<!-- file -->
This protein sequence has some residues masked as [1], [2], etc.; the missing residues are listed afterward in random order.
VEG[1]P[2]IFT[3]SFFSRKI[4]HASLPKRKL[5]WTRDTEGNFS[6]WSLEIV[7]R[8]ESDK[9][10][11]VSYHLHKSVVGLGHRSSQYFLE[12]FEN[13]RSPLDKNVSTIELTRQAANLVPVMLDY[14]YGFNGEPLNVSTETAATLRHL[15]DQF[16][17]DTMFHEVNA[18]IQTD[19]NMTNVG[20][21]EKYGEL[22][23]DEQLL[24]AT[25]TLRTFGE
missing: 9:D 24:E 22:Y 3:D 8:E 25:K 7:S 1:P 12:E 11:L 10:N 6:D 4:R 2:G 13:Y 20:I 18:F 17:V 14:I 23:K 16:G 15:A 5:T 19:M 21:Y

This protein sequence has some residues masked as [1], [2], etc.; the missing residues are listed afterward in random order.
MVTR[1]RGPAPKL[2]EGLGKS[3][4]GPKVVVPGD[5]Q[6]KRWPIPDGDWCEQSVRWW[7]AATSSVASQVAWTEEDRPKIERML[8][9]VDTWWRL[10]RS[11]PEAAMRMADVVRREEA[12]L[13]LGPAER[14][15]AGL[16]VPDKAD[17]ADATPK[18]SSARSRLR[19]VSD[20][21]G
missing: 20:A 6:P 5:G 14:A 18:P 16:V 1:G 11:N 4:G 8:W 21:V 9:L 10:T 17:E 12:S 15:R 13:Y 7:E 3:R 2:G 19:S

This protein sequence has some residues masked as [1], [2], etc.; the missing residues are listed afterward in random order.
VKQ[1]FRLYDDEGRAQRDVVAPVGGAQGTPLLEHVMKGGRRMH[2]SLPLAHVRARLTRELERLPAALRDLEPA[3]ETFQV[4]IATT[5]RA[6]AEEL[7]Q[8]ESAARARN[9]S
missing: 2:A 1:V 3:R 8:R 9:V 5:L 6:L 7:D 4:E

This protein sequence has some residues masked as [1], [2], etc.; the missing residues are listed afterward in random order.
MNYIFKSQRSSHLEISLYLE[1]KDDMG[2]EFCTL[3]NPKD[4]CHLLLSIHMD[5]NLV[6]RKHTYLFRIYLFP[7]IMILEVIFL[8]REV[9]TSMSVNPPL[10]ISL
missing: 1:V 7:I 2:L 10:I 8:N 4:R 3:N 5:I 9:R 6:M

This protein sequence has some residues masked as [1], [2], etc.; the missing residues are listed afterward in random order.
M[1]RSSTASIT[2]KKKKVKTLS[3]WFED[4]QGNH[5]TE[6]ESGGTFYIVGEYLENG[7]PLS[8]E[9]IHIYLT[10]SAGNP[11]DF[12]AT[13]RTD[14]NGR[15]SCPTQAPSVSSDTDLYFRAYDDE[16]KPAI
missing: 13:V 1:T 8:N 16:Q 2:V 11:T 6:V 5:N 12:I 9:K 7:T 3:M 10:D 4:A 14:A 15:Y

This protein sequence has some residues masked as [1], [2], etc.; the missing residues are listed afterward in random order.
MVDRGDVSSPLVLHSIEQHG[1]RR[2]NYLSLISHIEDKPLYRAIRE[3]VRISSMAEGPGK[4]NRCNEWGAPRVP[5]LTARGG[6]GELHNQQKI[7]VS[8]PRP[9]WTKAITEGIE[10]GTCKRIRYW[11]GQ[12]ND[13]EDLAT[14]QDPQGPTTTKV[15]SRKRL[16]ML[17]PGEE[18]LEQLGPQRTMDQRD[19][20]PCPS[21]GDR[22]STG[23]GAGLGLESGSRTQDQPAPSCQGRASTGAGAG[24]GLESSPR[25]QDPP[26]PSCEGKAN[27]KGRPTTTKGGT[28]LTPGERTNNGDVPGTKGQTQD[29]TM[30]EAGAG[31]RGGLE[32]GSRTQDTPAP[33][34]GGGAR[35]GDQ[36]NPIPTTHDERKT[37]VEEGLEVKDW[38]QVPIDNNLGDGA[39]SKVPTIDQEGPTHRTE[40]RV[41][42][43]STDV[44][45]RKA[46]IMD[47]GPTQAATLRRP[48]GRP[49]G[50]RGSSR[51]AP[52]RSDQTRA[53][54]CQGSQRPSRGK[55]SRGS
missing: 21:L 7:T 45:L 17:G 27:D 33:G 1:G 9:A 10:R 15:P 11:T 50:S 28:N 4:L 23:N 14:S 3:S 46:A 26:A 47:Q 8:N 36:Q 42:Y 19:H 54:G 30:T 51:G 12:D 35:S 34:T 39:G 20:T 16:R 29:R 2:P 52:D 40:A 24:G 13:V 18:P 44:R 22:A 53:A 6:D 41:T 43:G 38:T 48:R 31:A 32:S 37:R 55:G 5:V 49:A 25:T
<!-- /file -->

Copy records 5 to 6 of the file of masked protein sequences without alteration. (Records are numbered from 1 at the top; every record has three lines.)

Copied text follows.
This protein sequence has some residues masked as [1], [2], etc.; the missing residues are listed afterward in random order.
M[1]RSSTASIT[2]KKKKVKTLS[3]WFED[4]QGNH[5]TE[6]ESGGTFYIVGEYLENG[7]PLS[8]E[9]IHIYLT[10]SAGNP[11]DF[12]AT[13]RTD[14]NGR[15]SCPTQAPSVSSDTDLYFRAYDDE[16]KPAI
missing: 13:V 1:T 8:N 16:Q 2:V 11:T 6:V 5:N 12:I 9:K 7:T 3:M 10:D 4:A 14:A 15:Y

This protein sequence has some residues masked as [1], [2], etc.; the missing residues are listed afterward in random order.
MVDRGDVSSPLVLHSIEQHG[1]RR[2]NYLSLISHIEDKPLYRAIRE[3]VRISSMAEGPGK[4]NRCNEWGAPRVP[5]LTARGG[6]GELHNQQKI[7]VS[8]PRP[9]WTKAITEGIE[10]GTCKRIRYW[11]GQ[12]ND[13]EDLAT[14]QDPQGPTTTKV[15]SRKRL[16]ML[17]PGEE[18]LEQLGPQRTMDQRD[19][20]PCPS[21]GDR[22]STG[23]GAGLGLESGSRTQDQPAPSCQGRASTGAGAG[24]GLESSPR[25]QDPP[26]PSCEGKAN[27]KGRPTTTKGGT[28]LTPGERTNNGDVPGTKGQTQD[29]TM[30]EAGAG[31]RGGLE[32]GSRTQDTPAP[33][34]GGGAR[35]GDQ[36]NPIPTTHDERKT[37]VEEGLEVKDW[38]QVPIDNNLGDGA[39]SKVPTIDQEGPTHRTE[40]RV[41][42][43]STDV[44][45]RKA[46]IMD[47]GPTQAATLRRP[48]GRP[49]G[50]RGSSR[51]AP[52]RSDQTRA[53][54]CQGSQRPSRGK[55]SRGS
missing: 21:L 7:T 45:L 17:G 27:D 33:G 1:G 9:A 10:R 15:P 11:T 50:S 28:N 4:L 23:N 14:S 3:S 46:A 26:A 47:Q 8:N 36:Q 42:Y 19:H 54:G 30:T 51:G 12:D 35:S 34:T 39:G 20:T 16:R 29:R 2:P 52:D 40:A 24:G 13:V 18:P 44:R 22:A 53:A 6:D 41:T 43:G 38:T 48:R 31:A 32:S 37:R 55:G 5:V 49:A 25:T